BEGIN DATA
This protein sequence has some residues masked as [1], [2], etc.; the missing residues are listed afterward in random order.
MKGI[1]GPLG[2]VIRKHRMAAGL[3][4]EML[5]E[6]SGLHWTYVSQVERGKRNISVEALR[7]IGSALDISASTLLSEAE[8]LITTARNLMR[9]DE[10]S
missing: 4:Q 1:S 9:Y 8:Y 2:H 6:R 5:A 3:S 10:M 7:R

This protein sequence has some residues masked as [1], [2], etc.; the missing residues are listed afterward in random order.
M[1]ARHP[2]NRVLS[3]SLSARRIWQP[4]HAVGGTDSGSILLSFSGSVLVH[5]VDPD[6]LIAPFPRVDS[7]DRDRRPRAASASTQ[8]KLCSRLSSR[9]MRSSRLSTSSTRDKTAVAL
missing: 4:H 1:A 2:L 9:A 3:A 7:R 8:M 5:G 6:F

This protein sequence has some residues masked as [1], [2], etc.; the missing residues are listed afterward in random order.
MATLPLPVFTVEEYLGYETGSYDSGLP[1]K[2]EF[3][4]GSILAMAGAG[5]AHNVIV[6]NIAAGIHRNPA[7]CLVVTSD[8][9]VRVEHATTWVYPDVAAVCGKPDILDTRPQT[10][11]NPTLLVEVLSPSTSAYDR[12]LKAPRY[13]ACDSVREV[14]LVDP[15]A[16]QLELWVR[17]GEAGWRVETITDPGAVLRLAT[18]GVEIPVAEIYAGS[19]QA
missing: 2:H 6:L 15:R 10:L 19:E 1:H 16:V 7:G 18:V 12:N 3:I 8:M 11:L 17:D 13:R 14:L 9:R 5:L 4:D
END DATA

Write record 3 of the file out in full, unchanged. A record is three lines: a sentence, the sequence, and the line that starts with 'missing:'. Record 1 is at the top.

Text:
This protein sequence has some residues masked as [1], [2], etc.; the missing residues are listed afterward in random order.
MATLPLPVFTVEEYLGYETGSYDSGLP[1]K[2]EF[3][4]GSILAMAGAG[5]AHNVIV[6]NIAAGIHRNPA[7]CLVVTSD[8][9]VRVEHATTWVYPDVAAVCGKPDILDTRPQT[10][11]NPTLLVEVLSPSTSAYDR[12]LKAPRY[13]ACDSVREV[14]LVDP[15]A[16]QLELWVR[17]GEAGWRVETITDPGAVLRLAT[18]GVEIPVAEIYAGS[19]QA
missing: 2:H 6:L 15:R 10:L 19:E 1:H 16:V 7:G 18:V 12:N 3:I 8:M 11:L 17:D 13:R 14:L 9:R 5:L 4:D